By Kathleen Edwards, AMRDEC Public AffairsMay 17, 2017
REDSTONE ARSENAL, Ala. -- The Small Engine Test Facility has helped improve missile and aviation mechanisms for nearly four decades. The U.S. Army Aviation and Missile Research, Development and Engineering Center facility evaluates and analyzes small air breathing propulsion systems used in unmanned or missile propulsion systems. The propulsion configurations tested in the facility range from turbojet, turboprop, turbofan, piston and rotary engines up to 150 horsepower and 1,000 pounds of thrust.
A part of Weapons Development and Integration Directorate, the SETF began in the 1980's to perform test and evaluation of small turbine engine technologies for small tactical missile applications. The SETF was originally developed to test, evaluate and provide data required to numerically model high performance, low cost, expendable turbine engines suitable for attack, loitering or target missions. At that time, experimental turbine engines were being developed as small as four inches in diameter and ten inches long, and a test facility was needed to evaluate them.
The SETF later expanded to include unmanned aircraft propulsion systems to help the Tactical Unmanned Aircraft System Product Office with engine related failures. The personnel provided professional expertise and independent engine testing data directly to the PdM to identify issues and evaluate propulsion system improvements which were later fielded.
Robert Milton was the Airbreathing Propulsion Tech Base lead when the program started. "We are extremely glad that we were able to work so closely with the PdM and had a role helping them make Shadow more reliable," he said.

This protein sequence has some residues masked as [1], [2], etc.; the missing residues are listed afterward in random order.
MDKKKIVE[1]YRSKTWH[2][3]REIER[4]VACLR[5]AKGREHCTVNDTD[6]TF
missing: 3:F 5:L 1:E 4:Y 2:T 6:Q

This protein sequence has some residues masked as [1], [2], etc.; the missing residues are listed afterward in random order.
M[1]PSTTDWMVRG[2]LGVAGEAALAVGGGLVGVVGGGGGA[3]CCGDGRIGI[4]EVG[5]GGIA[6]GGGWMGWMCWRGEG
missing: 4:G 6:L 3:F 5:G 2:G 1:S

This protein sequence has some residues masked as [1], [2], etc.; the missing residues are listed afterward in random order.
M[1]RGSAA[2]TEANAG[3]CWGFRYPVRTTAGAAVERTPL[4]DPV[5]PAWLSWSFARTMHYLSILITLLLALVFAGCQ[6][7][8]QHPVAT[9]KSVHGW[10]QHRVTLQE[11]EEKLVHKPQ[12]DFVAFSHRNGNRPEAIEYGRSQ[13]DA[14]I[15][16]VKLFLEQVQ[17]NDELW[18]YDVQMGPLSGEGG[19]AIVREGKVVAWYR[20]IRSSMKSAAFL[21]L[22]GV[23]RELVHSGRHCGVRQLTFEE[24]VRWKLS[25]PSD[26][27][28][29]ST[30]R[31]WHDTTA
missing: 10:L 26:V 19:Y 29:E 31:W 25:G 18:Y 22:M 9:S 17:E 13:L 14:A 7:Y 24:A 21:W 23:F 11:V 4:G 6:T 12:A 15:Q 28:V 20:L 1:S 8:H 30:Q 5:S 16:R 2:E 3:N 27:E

During the first three years of support to PdM TUAS the engine related mishaps of Shadow dropped 50 percent each year. "When the Shadow crashes due to an engine failure it is not completing its mission," said Gary Kirkham, team lead, Airbreathing Propulsion Group. "It is our job to make sure the tools are ready to support the Soldiers in the field."
Through the years, the facility has evolved to meet changing needs of the customers and has tested the world's smallest, most efficient tactical turbofan engines developed in the High Efficiency Turbine Engine Program as the world's first solid fueled Air Turbo Ramjet.
The SETF is capable of performing routine endurance testing of TUAS propulsion system upgrades and alternatives, evaluating subsystem and component modifications, accessing engine acoustics/reliability/performance, developing engine performance specifications, participating in Source Selection Board activities, and testing multiple engines types.
The SETF consists of several reconfigurable test cells capable of testing small turbine engines, from 18 to 1,000 pounds of thrust, small propeller engine test engines from one to 150 Horsepower, as well as a 150 hp Dynamometer Test Cell that can do automated performance maps and in-cylinder combustion pressure measurements used for engine detonation testing. Each cell is supported by National Institute Standards Technology traceable instrumentation.
The SETF has additional testing support capabilities including on-site fabrication, machine shop, weld shop, on-site chemical analysis and metallurgical analysis capability.
The personnel and facility continue to support the PdM TUAS for the next phase of the Shadow platform as it continues to evolve and upgrade. The SETF is currently working with the Shadow PM to develop a program to provide engine rebuild and testing capability to the 1108th Theater Aviation Sustainment Maintenance Group. Currently, there is only one other engine repair facility for the RQ-7Bv2 Shadow system, PdM TUAS is seeking to add additional engine repair facilities.
"We have worked very hard to develop a high fidelity engine test facility that provides high value, low cost engine test and evaluation support to our customers," said Kirkham. "There are always improvements to be made and we are constantly looking for ways to expand and upgrade our capabilities."
U.S. Army Aviation and Missile Research, Development and Engineering Center is part of the U.S. Army Research, Development and Engineering Command, which has the mission to provide innovative research, development and engineering to produce capabilities for decisive overmatch to the Army against the complexities of the current and future operating environments in support of the Joint Warfighter and the Nation. RDECOM is a major subordinate command of the U.S. Army Materiel Command.